Skip Rutherford, dean of the University of Arkansas Clinton School of Public Service, was our guest on this week's edition of Talk Business (you can view a video of our interview at the bottom of this post).
Rutherford discussed an op-ed he penned in the latest edition of Talk Business Quarterly on the importance of Arkansas' Delta to the state as a whole.
A few years ago, I was visiting with a former elected official from northwest Arkansas who was bemoaning how Arkansas’ Delta region was a statewide liability. His solution was to “de-annex” it, and he wasn’t kidding.
I reminded him the Delta had largely carried Arkansas economically and politically from 1836 to 1986 and assuming current economic conditions remained the same, we should have the “de-annex” conversation again in 2136 when the two regions of the state would be even.
Reflecting on that discussion, I recalled while growing up in Batesville in the 1950s and 1960s and spending time in the Delta, I never heard anyone advocating the “de-annexation” of northwest Arkansas.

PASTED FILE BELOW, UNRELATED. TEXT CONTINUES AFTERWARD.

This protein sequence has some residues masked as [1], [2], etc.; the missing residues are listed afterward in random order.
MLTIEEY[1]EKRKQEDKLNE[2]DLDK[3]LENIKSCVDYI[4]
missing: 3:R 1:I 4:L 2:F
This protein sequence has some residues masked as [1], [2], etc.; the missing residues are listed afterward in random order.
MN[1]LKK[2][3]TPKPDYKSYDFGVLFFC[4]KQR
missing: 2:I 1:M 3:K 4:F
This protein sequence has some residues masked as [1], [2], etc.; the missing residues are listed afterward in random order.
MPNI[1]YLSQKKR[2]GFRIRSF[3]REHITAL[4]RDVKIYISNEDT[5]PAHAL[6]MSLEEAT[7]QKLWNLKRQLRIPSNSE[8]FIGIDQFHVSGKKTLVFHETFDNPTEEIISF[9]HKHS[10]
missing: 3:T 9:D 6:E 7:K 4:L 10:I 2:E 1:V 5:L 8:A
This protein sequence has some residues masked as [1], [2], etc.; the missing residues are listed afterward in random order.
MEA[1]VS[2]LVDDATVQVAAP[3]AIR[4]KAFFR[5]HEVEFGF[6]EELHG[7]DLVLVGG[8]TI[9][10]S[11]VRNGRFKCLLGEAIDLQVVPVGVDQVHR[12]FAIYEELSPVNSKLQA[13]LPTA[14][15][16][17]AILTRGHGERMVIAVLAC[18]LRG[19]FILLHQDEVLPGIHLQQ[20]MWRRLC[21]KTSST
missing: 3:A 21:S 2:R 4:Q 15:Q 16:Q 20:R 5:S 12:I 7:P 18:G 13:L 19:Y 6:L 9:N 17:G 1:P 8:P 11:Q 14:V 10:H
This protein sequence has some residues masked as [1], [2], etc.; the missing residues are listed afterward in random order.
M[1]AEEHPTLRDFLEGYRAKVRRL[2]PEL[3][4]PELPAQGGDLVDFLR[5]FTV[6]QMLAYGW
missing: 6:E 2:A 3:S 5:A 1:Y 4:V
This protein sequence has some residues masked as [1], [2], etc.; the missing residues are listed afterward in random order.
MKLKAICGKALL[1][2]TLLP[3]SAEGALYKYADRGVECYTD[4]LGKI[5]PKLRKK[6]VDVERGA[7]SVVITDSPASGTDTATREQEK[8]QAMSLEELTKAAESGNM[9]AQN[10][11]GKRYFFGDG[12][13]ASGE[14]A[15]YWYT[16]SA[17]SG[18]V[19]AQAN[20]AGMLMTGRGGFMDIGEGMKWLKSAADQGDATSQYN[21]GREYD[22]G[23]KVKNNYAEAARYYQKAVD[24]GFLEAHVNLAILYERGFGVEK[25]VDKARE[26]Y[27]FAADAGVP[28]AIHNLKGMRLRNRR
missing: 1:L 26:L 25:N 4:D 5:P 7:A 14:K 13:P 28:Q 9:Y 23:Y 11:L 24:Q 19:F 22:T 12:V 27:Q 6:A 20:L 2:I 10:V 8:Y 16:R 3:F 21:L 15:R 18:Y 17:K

There is no doubt, however, the Delta is now struggling economically, and northwest Arkansas — despite the recent slow down — is
thriving. It’s also increasingly clear that Arkansas’ economic base, which was once concentrated in the Delta, has shifted to central and northwest Arkansas — with northwest Arkansas setting the pace. Though state legislative seats follow population gains and favor northwest Arkansas, the statewide political landscape between the two areas is still competitive.
Rutherford offers a great historical perspective on how the different regions of our state have evolved and how mutual cooperation is a must for advancing the state as a whole.
Read his complete arguments at this link, which include an interesting letter from then-Gov. Orval Faubus to former Rep. Charlotte Schexnayder in 1966.
The 46-year old letter illustrates how dramatically Arkansas' economic landscape has changed in less than half a century.
Faubus tells Schexnayder that he can't release money to the Delta for an economic project because there is more justification to spend state dollars in the mountain areas of the Ozarks that “generally are much poorer than the Delta region” and among “the poorest counties in America.”
Fascinating insight and worth a studied look.
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